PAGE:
Learning how to hold drum sticks is among the most important techniques that a drummer should know. Without a proper drum stick grip, the learning curve will be hindered. However, a correct grip provides maximum control and bounce of the drum sticks. Here are some of the best ways to hold drum sticks:
This is the most popular way of holding drum sticks. Just like the name suggests, this drumming style entails holding the drum sticks in both hands in a similar manner. Currently, this is the standard style of holding drum sticks for most music styles. It is applied in drum kit, mallets, timpani, and other instruments. Perhaps, that’s because it allows fast movement while providing maximum control.
With this style, the palms face downward and every finger tip rests on the drum stick lightly. The grip is also not too tight to prevent a limitation of its rebound. Some people use the index finger and the thumb while others use the middle finger and the thumb to grip the drum stick. Nevertheless, both are okay as long as you select one and stick to it.
This style of holding drum sticks is very common in corps drumming and rock drumming. It entails holding the drum sticks at a balance point or fulcrum point with the index finger and the thumb. Fingers are placed on the drum stick’s bottom. This grip is made different by the angle of playing the sticks. Ideally, sticks are placed on a snare drum and a 90 degree angle is made using the sticks. The elbows can stick out once this angle is made and this is generally normal with this style.
Both the German grip and the American grip are almost the same. The only difference is the angle that drum sticks make. Instead of the elbows moving outwards and sticks making a 90 degree angle, you relax and leave the arms to fall to make an American grip. The sticks come in somehow cutting down the angle to 45 degrees. This is a very common drumming style since it is more comfortable.
This drumming style is different from the German grip and the American grip. It entails allowing the arms to relax more and bringing the drum sticks together. Drum sticks come together to an almost parallel level. French grip is a unique drumming style because the way the sticks are held changes from palms up to palms down. That means it’s possible to get more speed using fingers. However, you lack power when you drum in this style.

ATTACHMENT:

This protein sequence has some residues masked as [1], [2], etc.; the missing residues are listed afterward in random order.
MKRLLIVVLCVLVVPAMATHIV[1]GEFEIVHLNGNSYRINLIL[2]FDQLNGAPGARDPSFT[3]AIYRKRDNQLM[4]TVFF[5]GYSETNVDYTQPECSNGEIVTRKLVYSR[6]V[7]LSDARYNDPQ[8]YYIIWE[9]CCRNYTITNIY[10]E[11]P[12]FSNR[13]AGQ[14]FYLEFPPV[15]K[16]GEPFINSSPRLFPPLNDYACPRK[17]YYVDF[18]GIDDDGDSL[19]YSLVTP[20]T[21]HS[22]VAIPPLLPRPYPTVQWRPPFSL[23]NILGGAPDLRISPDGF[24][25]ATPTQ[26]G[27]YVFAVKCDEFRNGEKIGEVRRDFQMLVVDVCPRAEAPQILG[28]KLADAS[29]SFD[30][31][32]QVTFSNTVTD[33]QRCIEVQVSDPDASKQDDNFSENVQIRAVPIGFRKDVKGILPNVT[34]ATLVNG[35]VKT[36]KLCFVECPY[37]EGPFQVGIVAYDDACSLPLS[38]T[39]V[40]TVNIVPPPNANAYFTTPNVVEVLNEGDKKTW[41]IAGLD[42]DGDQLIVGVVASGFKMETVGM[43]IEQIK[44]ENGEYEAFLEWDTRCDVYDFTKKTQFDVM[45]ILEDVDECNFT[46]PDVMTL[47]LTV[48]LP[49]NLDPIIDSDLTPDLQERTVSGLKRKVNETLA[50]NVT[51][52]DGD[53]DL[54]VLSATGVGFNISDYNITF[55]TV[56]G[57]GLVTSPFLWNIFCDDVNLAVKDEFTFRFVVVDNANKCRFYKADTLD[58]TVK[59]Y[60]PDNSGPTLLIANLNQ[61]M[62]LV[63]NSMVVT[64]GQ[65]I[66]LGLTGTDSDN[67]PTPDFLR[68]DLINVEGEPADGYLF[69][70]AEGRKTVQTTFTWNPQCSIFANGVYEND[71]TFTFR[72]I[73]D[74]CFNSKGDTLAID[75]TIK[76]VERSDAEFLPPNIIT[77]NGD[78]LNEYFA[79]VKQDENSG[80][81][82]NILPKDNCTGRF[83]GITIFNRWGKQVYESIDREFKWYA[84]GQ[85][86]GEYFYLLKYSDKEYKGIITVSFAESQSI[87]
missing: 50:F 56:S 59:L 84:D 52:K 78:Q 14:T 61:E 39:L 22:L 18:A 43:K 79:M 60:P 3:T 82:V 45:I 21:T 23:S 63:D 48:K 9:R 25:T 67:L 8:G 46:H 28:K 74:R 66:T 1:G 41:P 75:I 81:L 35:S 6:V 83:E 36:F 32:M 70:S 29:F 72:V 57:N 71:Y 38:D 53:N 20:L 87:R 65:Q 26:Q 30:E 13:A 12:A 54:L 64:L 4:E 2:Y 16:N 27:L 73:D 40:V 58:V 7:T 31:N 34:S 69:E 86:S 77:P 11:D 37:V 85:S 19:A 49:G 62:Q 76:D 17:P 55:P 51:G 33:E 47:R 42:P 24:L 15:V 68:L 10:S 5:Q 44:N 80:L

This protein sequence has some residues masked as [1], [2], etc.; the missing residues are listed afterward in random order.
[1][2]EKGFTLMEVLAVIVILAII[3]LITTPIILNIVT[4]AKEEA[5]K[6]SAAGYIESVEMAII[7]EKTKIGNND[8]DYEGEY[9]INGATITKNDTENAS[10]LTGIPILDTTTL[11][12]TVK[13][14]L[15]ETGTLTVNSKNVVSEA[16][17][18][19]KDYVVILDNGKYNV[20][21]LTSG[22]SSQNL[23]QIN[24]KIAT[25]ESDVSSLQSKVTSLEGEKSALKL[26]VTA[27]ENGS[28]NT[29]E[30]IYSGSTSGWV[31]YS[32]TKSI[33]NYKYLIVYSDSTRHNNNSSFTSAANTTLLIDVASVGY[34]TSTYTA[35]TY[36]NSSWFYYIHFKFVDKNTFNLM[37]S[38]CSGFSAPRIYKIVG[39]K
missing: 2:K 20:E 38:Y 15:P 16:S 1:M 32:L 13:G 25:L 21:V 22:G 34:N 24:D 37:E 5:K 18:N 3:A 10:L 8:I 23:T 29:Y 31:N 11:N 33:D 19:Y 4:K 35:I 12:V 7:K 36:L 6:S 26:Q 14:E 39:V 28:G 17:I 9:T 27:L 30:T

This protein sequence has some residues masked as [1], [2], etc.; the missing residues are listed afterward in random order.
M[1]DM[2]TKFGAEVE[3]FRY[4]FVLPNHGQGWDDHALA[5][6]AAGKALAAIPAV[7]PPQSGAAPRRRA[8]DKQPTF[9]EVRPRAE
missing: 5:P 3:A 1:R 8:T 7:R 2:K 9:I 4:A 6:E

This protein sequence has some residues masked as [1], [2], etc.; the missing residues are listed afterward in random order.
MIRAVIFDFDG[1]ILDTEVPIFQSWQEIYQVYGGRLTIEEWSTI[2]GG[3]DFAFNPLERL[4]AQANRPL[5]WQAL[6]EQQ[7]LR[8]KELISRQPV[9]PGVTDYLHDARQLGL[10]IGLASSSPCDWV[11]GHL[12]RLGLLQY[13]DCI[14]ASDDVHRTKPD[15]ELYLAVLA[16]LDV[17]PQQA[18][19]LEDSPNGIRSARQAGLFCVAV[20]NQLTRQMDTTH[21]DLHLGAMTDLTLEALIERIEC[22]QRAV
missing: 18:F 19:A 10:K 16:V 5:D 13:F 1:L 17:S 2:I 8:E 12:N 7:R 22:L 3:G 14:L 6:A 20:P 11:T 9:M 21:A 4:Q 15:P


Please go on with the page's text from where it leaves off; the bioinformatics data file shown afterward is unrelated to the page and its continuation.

A traditional grip is a very popular drumming style among jazz drummers. This style entails holding the drum sticks with palms facing upwards. Ideally, the sticks are gripped from underneath. This grip provides an entirely new feel of the drum sticks. And, it allows for better, dynamic control and quick strokes. The traditional grip is ideal for brooms and brushes. However, the major challenge of this drumming style is moving it around a drum kit. Quick movements are hard to make with bigger drum kits when practicing this grip. Thus, moving quickly around toms and maintaining the drum sticks angle on your hand may be difficult. As such, hitting cymbals becomes tricky.
To make this grip, stick out your first two fingers with the thumb sticking straight up. Place the stick between the thumb and the other fingers. Close the top two fingers on top of the drum stick once it gets in place. Make sure that the stick stays loose in your hand.
Basically, these are the main ways to hold drum sticks. Mastering all the grips will make you a more attractive drummer. It will also make drumming more interesting and give you better control of the drum sticks. The best way to start practicing these grips is to incorporate them in a drum rudiment practice.
Check out our reviews to find the best drum sets in the market.
- Junior Drum Set Review
- Electric Drum Set Review
- Gammon Junior Starter Drum Kit Review
- Spectrum AIL 621R 3-Piece Junior Drum Set
- Roland TD-11K-S V-Compact Series Electronic Drum Set
- Alesis DM10 Studio kit , Alesis Forge Kit , Roland TD-30K V-Pro, Bahia Remo Buffalo Drum, Pearl PL900C Educational Snare & Bell Kit